From the record it appears that notwithstanding the aforesaid disinheriting clause, appellant herein, who under the will was to be the recipient of $250 per month during her life, filed on October 1, 1936, in the estate proceedings a document denominated “Petition of Maude Lillian O'Brien for Distribution”, in which she charged on information and belief that the executrix and the attorney for the executrix, without any order of court, had borrowed from the assets of said estate sums of money approximating $500,000; that the executrix and her attorney were guilty of dilatory conduct in not terminating probate proceedings. This petition also charged the attorney for the executrix and the latter with procuring the execution of the will in question at a time when the decedent was in failing health and unable to comprehend the meaning, purport or intent of the document which he signed. There was also contained in the petition an allegation that the will in question was void by reason of the provisions of section 715 of the Civil Code of this state. By this petition appellant prayed for the removal of the executrix and her attorney, for distribution to her of one–third of the estate under section 221 of the Probate Code; that the executrix and her attorney be required to pay into the estate, the sums of money allegedly illegally withdrawn; and finally, that the order admitting the will to probate be set aside. On October 6 a similar petition was filed by appellant in the probate proceedings, while on October 16 appellant filed an amended petition entitled “Amended Petition of Maude Lillian O'Brien for the Removal of Blanche C. Markham as Executrix and of Harlan G. Palmer as Attorney, and for Distribution.” A second amended petition was filed by the appellant in the estate proceedings on October 20, pursuant to the provisions of Probate Code, section 521. Following a hearing had on the second amended petition, the court on October 22, 1936, made its findings of fact thereon and its order denying such second amended petition. Appellant next filed in the district court of the United States for the Southern District of California her bill of complaint in equity. This action was directed against the executrix, her attorney, the beneficiaries under the will, and certain corporations allegedly controlled by the attorney for the executrix. To this action the defendants filed a motion to dismiss the bill upon the ground of non–joinder of indispensable parties, which said motion was sustained and the cause dismissed.
On January 8, 1937, appellant filed in the superior court of Los Angeles county an action in equity against the beneficiaries named in the will to impress a trust in her favor and seeking to have the beneficiaries declared to be involuntary trustees to the extent of a one–third interest in the estate of decedent as soon as the estate was distributed to them. This last–named action was based on the ground that the will was procured by fraud and undue influence exerted upon the testator by his attorney. The case was tried without a jury, and at the conclusion thereof the court held that at the time of execution of his will decedent was not acting under fraud or undue influence, and that the facts relied upon by appellant in her complaint therein filed were known to her within six months of the date when the will was admitted to probate. The court further found that the appellant was estopped from maintaining the action because she had received and retained moneys paid to her pursuant to the terms of the will and had not, prior to bringing the action, offered to restore the same. The court further found that appellant was guilty of laches and also that her cause of action was barred by the statute of limitations. From the judgment therein, appellant prosecuted an appeal to the Supreme Court of this state, which tribunal transferred the same to the District Court of Appeal of the Third Appellate District, in which forum the judgment of the superior court against appellant was affirmed on February 19, 1940. O'Brien v. Markham, Executrix, 37 Cal.App.2d 381, 99 P.2d 583.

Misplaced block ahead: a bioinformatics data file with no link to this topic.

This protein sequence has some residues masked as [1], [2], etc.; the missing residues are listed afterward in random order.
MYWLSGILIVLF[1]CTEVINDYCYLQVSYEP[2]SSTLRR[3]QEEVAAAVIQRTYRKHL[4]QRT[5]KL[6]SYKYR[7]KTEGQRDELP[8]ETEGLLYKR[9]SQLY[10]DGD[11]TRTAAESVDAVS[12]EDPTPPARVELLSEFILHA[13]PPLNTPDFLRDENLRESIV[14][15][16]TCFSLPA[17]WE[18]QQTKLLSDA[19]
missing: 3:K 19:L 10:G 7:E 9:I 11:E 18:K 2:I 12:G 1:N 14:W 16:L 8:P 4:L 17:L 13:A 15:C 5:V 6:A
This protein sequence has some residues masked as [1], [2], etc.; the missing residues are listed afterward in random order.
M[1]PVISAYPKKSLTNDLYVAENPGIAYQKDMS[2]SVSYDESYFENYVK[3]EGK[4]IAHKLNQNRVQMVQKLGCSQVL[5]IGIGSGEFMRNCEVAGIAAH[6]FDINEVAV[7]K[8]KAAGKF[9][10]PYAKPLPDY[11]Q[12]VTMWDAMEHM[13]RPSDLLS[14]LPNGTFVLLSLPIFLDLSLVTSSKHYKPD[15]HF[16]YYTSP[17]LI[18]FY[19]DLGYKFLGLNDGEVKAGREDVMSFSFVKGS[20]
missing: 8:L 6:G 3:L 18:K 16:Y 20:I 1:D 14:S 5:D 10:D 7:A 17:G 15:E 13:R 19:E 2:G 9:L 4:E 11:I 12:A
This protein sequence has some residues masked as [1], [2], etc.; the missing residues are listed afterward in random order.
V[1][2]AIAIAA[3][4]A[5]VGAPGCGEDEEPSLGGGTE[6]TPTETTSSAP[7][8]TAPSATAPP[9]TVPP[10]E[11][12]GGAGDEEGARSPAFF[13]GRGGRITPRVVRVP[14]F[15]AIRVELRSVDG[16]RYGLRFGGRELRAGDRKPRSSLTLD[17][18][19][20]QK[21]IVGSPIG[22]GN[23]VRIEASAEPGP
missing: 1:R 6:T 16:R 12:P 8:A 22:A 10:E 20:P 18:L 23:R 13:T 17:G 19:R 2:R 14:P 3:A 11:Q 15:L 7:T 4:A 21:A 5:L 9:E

At the trial of the cause from which the appeal herein was taken, it was stipulated that up to and including the month of September, 1936, there was paid to appellant in monthly payments from the available net income of the estate under the terms of the will, the same pro rata share as was paid to other beneficiaries, and that the total amount paid to said appellant at the rate of $250 per month amounted to $15,372; and further, that the estate paid inheritance taxes on behalf of appellant herein in the sum of $327.87. It was further stipulated that in the month of October, 1936, a check for her pro rata share of $250 from the net income of the estate was forwarded to appellant, but that she refused and returned the same, and since that time has not received any further pro rata payments.
The factual situation which gave rise to the litigation forming the basis for the instant appeal might be thus epitomized: On July 25, 1940, the estate of decedent being ready for distribution, there came on for hearing in the probate department of the superior court several and divers matters, among which were the fifth and final account and petition for distribution filed by the administrator with the will annexed, and the petition of Maude L. O'Brien, appellant herein, for an order distributing a portion of the estate to the successor trustee (Harlan G. Palmer, Sr.) for her (appellant's) benefit. Various of the respondents filed answers in opposition to the petition of appellant and to the petition of the administrator with the will annexed, contending that by the filing and prosecution of the hereinbefore–narrated proceedings and actions this appellant had violated the disinheriting provisions or forfeiture clause of the decedent's will and was therefore entitled to receive upon distribution only the sum of one dollar. Following a hearing, the court found that, in violation of the terms of the will and contrary to the fifth provision thereof, appellant herein, by filing various petitions, bills of complaint, and bills in equity, sought to assert claims against the estate of decedent other than those provided for in said will, and that by such litigation she had sought to impair, invalidate and set aside the provisions of the will, to have provisions of said will declared void, and by her actions and proceedings attempted to defeat and change the testamentary plan of the will and to secure and take a part of said estate in a manner other than through and under the will. The court further found that appellant herein had by such legal proceedings “attacked, opposed and sought to set aside the probate of said will”. Based upon such findings, the court ordered, adjudged and decreed that the petition of appellant herein for partial distribution be denied; sustained all objections thereto, and directed that she take nothing under the terms of said will except the sum of one dollar. It is to this portion of the decree that the appeal herein is directed.